• RtlSetProcessIsCritical: Used to prevent the termination of a malware process; if it is terminated, the system will crash with a blue screen error
  • Get Active Window: It uses the “GetForegroundWindow” API to identify the window in which the user is currently working

Server-Side Features

AsyncRAT’s server interface provides a client tab with details about the victim machine. Figure 22 shows this display.

  1. IP Address of the victim machine
  2. HWID: hardware ID of victim machine
  3. Username
  4. Operating system
  5. Privileges: user / admin
  6. AV software installed on the system
  7. Active Window: window that a user is currently using
Figure 22: Victim machine information

The AsyncRAT server interface also provides the logs tab, which shows a list of all commands executed and actions performed on victim machine (Fig. 23).

Figure 23: Logs of executed commands

Once the connection is established, AsyncRAT provides the option of dropping additional payload files into the memory or disk of the victim machine (Fig. 24).

  • Memory: Uses reflective code loading and the RunPE method to load a file into memory
  • Disk: Just drops an existing file into a particular folder path; if any file is dropped on a victim’s machine, or if any other commands are sent from the server, those actions are captured under the Tasks tab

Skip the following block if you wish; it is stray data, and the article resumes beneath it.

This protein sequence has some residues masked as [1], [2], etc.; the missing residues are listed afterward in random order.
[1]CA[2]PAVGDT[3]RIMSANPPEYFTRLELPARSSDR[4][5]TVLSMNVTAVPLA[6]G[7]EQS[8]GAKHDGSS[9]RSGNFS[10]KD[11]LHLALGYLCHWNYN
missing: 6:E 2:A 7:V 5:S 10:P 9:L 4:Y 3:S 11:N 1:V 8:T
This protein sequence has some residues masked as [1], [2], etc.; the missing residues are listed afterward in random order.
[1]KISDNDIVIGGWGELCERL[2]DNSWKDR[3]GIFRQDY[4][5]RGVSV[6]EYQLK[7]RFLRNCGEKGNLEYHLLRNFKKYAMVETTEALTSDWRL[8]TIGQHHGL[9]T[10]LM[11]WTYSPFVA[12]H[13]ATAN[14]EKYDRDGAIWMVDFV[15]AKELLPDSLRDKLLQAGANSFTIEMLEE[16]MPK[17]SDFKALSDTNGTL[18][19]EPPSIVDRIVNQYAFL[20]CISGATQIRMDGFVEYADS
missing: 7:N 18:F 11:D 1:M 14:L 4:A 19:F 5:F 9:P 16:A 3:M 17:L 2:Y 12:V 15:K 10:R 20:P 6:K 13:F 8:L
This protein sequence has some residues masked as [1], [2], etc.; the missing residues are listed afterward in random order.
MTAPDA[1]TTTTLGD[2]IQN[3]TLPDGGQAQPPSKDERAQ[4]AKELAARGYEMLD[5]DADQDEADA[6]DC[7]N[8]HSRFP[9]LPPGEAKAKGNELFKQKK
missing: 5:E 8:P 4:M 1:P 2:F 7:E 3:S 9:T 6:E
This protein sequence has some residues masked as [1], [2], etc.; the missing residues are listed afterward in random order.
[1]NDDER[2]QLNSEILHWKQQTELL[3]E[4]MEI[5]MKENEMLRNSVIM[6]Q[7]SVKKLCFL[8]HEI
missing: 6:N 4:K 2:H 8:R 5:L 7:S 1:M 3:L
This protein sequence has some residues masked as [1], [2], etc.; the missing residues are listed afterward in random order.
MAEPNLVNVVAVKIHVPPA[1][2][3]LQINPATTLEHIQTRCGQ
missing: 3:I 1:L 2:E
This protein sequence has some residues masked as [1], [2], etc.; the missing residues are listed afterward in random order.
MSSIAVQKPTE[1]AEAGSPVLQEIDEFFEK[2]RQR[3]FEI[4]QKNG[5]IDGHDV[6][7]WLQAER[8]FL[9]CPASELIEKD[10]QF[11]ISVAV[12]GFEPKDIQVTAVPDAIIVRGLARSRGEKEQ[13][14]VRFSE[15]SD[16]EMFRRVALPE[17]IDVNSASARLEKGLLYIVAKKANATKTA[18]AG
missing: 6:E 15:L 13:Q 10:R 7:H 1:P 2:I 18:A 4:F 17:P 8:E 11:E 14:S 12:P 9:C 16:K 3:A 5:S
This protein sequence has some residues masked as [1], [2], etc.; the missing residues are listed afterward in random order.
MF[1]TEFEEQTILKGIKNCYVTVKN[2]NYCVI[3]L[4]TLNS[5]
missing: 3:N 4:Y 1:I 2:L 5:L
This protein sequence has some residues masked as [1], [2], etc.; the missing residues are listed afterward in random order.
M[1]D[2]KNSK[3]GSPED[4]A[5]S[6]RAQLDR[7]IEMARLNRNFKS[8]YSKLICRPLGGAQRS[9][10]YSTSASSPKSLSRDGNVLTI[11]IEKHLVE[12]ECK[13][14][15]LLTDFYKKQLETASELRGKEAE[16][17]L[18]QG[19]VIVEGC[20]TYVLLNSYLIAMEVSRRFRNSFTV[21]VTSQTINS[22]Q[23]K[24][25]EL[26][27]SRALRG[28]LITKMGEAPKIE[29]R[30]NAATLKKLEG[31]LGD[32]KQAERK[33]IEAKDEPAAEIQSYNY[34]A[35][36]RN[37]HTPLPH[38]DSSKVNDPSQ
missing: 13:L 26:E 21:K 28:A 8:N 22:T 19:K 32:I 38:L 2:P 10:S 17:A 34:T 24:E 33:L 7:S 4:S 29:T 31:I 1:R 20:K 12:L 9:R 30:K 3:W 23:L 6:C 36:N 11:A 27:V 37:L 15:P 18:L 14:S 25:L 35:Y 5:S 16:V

Fig 24: Drop files in Memory / Disk

Monitoring Features

  • Remote Desktop
  • Keylogger
  • File manager
  • Process manager
  • Webcam

Miscellaneous Features & Plugins

  • DOS attack
  • .NET code execution
  • Bot-killer
  • Remote shell
  • USB Spread
  • Miner
  • File Search
  • Chat
  • Send Message Box
  • Visit website
  • Get admin privileges
  • Blank screen
  • Disable defender
  • Set wallpaper

Detection of AsyncRAT using Qualys Multi-Vector EDR

Qualys Multi-Vector Endpoint Detection and Response (EDR) is a dynamic detection and response service powered by the Qualys Cloud Platform. Qualys Multi-Vector EDR detects malware like AsyncRAT C2 Framework by unifying multiple context vectors to spot its insertion into a network endpoint. Qualys Cloud Platform provides asset management, vulnerability detection, policy compliance, patch management, and file integrity monitoring capabilities – all delivered with a single agent and cloud-based delivery for a lower total cost of ownership.

Qualys Multi-Vector EDR provides real-time insights as an attacker attempts to breach an organization’s cybersecurity controls. For example, Figure 25 shows a process tree for how AsyncRAT is creating a copy of itself into a “%temp%” folder.

Figure 25: Qualys EDR process tree for AsyncRAT attack

Figure 26 shows the command line arguments of cmd.exe executing a bat script dropped into the “%temp%” folder.

Figure 26: Command line arguments of cmd.exe

Figures 27 and 28 show other insights from Qualys Multi-Vector EDR as it detects the AsyncRAT with a threat score of 9/10.

Figure 27: Process creation with Qualys Multi-Vector EDR
Figure 28: Detection of run registry entry with Qualys Multi-Vector EDR


For security organizations who have adopted the MITRE ATT&CK® framework, Qualys Multi-Vector EDR maps directly to its knowledge base of adversary tactics and techniques based on real-world observations. The MITRE ATT&CK knowledge base is used as a foundation for the development of specific threat models and methodologies in the private sector, government, and Cybersecurity vendor community.

Here is a list of MITRE ATT&CK TTPS that an unmodified version of AsyncRAT implements: